The Question of Motivation

It's an age-old question for educators, one that has student-by-student answers, and it's one that isn't always completely answered. It's the question of motivation - how to find it in students, how to instill it, and how to nurture it. We know as educators that teachers have a lot to do with the motivational levels of students. Much of how much students are motivated depends on the individual teaching style, expectations, teacher recognition of student attempts to meet those expectations , and the social interactions of the students among themselves.
We're in an age of data-driven education. Thanks to brain-based research we now know more than ever about how students learn and what causes those neurons to "fire," and we work hard to implement proven methods. Still, with all we know, sometimes it's very difficult to find what motivates students. When a teacher works long and hard to design learning activities they think will be engaging and fun, and students respond with apathy it's tough to swallow.
Daniel Pink, author of
A Whole New Mind - Why Right Brainers Will Rule The Future and Johnny Bunko - The Last Career Guide You'll Ever Need, is set to release a new book Dec. 29th entitled Drive: The Surprising Truth About What Motivates Us. Pink previewed some of what will be in his book earlier this summer in Oxford, England in a 20 minute talk at a TED Conference, and although his talk was applied to business, the content has huge implications for education.

At Kimmel Farm, we're building our school around problem-based learning through the support of our business and education partner, CERTL (Center of Excellence for Research, Teaching and Learning at the Wake Forest University School of Medicine). PBL is not a new approach to teaching. Some of the principles date back to the early 1900s. But it is an approach that takes into account student interest, prior knowledge, and connections to the real world of the learner. Through PBL, students are more self-directed, and teachers become less authority figures and more facilitators of learning.
The question of motivation won't be entirely solved by PBL. It's not a panacea. It will, however, bring into play much of what Pink speaks of in his TED talk at our school. Hopefully it will help our students overcome the "functional fixedness" that could make them less prepared for our uncertain futures. With PBL,
students will have more autonomy in their learning as it is more group and self-directed. Students should strive for mastery using PBL because it should be lessons that matter to them and connect to their lives. Students should feel purpose when engaged in PBL scenarios because they are working as social units to solve something important to the group/class.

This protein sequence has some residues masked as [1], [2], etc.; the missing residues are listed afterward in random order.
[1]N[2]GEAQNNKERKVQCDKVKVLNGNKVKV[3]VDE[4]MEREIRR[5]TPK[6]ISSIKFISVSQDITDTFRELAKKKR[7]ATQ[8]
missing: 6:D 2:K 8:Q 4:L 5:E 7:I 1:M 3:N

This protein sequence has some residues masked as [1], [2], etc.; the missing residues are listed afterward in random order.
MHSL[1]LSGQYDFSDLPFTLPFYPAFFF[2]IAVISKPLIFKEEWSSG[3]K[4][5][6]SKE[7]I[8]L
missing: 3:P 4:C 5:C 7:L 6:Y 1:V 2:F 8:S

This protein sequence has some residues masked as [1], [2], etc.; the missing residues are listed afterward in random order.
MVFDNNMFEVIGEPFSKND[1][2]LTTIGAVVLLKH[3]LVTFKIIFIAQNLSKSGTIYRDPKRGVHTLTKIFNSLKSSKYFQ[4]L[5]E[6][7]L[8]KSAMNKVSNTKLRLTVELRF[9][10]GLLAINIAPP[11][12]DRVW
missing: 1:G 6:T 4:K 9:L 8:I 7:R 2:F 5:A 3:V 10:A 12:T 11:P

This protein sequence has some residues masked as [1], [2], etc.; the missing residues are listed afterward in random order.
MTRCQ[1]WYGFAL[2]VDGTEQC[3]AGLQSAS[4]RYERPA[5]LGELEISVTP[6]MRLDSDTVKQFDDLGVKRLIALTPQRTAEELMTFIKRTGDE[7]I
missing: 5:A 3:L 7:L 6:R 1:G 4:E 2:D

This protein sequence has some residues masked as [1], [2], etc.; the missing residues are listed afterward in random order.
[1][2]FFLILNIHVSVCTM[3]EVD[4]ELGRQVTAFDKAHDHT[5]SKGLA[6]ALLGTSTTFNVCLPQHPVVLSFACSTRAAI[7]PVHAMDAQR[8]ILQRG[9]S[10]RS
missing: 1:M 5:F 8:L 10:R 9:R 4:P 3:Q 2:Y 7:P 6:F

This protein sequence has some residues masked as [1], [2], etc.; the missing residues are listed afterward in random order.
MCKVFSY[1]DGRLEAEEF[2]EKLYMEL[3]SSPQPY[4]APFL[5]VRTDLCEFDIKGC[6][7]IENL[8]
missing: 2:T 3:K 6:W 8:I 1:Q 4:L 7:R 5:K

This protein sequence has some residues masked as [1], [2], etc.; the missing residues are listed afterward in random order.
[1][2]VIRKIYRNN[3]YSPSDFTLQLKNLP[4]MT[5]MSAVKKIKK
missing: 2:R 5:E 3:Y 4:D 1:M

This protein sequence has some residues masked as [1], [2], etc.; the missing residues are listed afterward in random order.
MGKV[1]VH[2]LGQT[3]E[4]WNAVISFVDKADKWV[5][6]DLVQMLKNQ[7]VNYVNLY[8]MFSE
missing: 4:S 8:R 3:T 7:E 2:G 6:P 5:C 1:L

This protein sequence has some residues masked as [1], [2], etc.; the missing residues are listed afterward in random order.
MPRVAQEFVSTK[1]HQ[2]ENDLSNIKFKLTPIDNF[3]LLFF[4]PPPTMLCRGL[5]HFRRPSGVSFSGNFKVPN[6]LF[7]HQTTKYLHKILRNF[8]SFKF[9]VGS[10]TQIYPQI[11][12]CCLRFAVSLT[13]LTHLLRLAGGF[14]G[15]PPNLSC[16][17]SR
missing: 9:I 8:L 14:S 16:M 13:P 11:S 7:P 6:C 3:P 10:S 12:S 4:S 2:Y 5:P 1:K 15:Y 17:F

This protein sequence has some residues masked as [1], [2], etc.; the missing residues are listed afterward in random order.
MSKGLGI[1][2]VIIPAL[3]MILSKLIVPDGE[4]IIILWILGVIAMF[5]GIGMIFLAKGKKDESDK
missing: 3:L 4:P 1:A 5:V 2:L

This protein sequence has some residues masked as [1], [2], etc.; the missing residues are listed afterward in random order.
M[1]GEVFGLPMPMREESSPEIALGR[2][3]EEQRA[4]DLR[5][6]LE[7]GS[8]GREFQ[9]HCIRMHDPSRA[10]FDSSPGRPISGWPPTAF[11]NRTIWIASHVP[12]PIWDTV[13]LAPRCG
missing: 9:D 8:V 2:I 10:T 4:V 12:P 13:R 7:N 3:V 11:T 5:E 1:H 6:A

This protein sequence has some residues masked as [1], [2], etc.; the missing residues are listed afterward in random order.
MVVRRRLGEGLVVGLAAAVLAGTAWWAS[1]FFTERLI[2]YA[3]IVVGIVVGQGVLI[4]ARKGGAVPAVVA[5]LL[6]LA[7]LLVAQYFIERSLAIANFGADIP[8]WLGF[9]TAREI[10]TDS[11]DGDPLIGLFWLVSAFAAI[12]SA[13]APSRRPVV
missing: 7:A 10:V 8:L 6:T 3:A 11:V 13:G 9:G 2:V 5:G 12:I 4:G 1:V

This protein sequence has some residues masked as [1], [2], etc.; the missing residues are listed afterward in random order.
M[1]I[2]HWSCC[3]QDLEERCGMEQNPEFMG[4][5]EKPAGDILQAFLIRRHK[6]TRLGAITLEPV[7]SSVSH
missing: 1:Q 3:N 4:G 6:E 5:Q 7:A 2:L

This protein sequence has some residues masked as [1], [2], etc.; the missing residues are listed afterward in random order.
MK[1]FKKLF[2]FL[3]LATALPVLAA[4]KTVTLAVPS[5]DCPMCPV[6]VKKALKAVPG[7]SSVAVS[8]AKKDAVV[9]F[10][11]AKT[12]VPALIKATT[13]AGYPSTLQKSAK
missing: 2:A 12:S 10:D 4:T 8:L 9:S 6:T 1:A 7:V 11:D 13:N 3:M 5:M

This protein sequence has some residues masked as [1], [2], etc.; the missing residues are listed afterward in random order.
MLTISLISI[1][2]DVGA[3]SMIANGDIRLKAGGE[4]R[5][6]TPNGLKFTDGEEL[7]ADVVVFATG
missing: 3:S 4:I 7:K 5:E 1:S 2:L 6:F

This is a student-centered approach where our students will engage in real-world problems, learn to forge functional relationships to gain reasonable solutions, and focus on
multiple solutions instead of one right answer. These are all life-long skills that need to developed for success in any of life's endeavors, and at any age or stage of learning. The hope (and research says) is students will gain confidence and thus become more motivated with each PBL experience. Motivation will no longer become the question. We'll be addressing it through
teaching style, high expectations, positive social interactions, and the culture of learning we create.

2 comments:

Mrs. Edwards said...

As I read (or reread) this post (http://tinyurl.com/yf59gmo) after I read yours above, one thing really stood out to me: Motivation comes from success. The blog posts talks mainly about using technology, but I think that statement applies overall. When I think back to my first experiences with students doing PBL, they became more comfortable and willing to try new things after they experienced some success when they tried other things. It is a building process (somewhat constructivist) that if a person tries something and feels success, he or she is more motivated (or easier to motivate) to do something else. Now it is just a matter of getting some people (students or adults) to take that first step.

Walter said...

I agree that motivation comes from success but we have to have a reason to get started in the first place. In addition, if we only do things which we are successful at, then where is the challenge and growth. There is no risk if we know we will succeed.
At another school we at one point had student determined research projects. The student was required to choose a topic of their choice and then locate the necessary resources to successfully research and share. Teachers were used merely to provide assistance and explain how to use resources. The students had buy in and the projects often were a source of pride. I would like to see if we can create a "lillypad" project for us. Since lillypads are things which frogs leap off of, I think it might be a cheesy yet appropriate name. Great post. I do love TED. Keep the thoughts coming.